The Epidemic of Police Killings that wasn’t

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There is a strong and growing belief in this country that there is an epidemic of police killings of unarmed black people and that systemic racism is to blame. We decided to look at the most definitive statistics available and see if that is supported by evidence.

We are happy to report it is not supported by evidence and here is the executive summary of our white paper on the topic.

Police killings of blacks are not as prevalent as portrayed in mainstream media and certainly not an epidemic. The truth is police provide an overwhelmingly positive impact due to their effect on crime in black communities. While blacks are killed in numbers that are disproportionate to their overall percentage in the population, there are factors other than race that are much more highly correlated with that disparity. Specifically:

  • Attempting to kill a police officer or civilian
  • The violent crime rate of the community
  • Being a male

In addition the number of killings of unarmed blacks by police is not increasing and actually declined last year by more than 35% compared to the previous two years.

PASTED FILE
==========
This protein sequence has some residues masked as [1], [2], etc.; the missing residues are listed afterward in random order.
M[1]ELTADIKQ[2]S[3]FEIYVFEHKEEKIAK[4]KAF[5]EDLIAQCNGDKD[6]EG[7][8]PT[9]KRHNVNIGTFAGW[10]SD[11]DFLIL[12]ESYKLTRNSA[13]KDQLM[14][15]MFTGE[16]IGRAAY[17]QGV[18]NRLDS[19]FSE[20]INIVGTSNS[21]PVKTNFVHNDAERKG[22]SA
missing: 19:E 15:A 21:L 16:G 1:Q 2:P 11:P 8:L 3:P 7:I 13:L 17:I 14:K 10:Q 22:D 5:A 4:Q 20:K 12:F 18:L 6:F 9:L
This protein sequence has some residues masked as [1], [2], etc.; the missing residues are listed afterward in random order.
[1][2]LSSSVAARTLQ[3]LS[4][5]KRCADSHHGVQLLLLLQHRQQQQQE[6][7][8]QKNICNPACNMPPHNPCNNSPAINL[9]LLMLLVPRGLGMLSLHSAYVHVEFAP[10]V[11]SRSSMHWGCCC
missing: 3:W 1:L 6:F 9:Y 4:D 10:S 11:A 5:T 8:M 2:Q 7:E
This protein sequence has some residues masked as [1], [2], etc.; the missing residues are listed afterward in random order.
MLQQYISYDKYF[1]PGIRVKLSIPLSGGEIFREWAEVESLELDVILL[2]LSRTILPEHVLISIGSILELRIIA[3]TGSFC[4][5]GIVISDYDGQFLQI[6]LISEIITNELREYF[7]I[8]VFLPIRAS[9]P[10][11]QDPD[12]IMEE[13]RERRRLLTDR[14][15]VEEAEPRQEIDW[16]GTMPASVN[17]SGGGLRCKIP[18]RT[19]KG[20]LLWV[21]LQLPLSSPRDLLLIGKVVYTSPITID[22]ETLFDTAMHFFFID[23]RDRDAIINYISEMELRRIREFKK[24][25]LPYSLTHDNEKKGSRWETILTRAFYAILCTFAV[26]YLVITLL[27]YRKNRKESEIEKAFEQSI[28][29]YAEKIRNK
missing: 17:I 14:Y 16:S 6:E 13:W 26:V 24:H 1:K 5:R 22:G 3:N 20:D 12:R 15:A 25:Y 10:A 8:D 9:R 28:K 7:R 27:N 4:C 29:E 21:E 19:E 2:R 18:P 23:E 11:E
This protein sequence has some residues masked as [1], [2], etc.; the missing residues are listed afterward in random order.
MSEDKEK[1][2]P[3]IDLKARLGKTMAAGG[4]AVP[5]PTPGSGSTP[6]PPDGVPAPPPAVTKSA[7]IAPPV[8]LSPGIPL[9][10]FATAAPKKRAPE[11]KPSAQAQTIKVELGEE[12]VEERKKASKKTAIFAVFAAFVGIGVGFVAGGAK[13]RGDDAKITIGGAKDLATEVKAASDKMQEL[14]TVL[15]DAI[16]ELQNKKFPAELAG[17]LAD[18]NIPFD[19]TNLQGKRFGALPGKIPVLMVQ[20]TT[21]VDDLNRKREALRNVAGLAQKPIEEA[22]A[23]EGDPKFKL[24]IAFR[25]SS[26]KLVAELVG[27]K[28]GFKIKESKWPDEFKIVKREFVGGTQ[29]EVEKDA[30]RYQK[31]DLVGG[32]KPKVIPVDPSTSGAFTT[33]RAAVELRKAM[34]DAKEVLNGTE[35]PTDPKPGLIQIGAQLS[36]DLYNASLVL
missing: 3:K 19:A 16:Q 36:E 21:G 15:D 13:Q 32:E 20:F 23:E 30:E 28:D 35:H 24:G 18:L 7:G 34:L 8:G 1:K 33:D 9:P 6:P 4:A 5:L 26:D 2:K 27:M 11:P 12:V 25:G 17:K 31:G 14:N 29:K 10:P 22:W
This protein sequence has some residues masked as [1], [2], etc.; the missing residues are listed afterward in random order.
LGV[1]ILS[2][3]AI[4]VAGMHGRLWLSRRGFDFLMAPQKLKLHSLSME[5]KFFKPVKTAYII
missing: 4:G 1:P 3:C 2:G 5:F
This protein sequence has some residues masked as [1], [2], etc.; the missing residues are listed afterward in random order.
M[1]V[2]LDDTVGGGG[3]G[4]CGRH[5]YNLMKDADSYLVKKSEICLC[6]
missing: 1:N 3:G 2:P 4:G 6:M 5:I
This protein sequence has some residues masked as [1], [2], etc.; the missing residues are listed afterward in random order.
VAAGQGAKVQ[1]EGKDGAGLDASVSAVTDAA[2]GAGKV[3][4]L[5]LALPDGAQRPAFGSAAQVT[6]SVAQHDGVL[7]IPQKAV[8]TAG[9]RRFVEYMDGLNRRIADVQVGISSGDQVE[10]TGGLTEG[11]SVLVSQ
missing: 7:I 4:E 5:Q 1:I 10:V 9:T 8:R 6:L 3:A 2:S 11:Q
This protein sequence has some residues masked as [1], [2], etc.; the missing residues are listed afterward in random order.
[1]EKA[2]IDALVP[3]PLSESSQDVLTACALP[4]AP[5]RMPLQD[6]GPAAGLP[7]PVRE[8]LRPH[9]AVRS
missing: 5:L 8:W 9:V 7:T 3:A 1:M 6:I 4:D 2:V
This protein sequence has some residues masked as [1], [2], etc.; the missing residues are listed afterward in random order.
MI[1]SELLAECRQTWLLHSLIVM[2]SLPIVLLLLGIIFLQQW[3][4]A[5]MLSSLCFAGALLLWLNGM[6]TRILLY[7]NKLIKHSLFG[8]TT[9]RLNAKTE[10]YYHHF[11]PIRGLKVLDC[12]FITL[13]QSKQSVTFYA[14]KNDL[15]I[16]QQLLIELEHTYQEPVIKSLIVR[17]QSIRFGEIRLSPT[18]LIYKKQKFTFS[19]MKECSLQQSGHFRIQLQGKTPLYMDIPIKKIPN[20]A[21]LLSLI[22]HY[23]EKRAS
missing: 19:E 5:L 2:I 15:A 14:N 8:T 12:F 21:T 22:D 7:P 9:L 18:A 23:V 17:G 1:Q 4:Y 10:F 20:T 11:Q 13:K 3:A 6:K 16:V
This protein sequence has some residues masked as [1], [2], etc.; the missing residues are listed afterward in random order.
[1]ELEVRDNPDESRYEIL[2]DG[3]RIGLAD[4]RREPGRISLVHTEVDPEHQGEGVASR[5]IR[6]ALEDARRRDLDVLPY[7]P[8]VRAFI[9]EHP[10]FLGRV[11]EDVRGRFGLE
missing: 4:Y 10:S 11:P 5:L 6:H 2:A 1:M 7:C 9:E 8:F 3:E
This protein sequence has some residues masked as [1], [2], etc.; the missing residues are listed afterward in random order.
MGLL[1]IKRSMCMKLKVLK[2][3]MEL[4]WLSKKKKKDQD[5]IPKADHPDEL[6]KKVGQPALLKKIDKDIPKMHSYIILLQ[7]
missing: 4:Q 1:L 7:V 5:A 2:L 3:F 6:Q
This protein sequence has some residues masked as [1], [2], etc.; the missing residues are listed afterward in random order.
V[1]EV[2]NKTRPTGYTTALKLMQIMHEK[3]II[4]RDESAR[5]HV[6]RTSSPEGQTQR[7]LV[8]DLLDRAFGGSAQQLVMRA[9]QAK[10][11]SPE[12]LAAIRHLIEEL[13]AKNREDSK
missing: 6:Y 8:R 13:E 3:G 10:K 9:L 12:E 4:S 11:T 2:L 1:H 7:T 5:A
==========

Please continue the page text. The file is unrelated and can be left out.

It is painful to watch the police killings that have been in the news and this does not diminish the egregious nature of those crimes. But it does point out they are a tiny percentage of the dangerous interactions between police and civilians each year.

We must ensure that as we identify concerns we follow the facts not the painful anecdotes or we will prescribe solutions that do not match the problem.

About Security Studies Group (SSG)

SSG focuses on defending the value of American power against the true threats we face. Both the legislative and executive branches need rapid access to concise and factual data to inform strategic re-orientation in counterterrorism and national security policy. That’s what Security Studies Group is all about.

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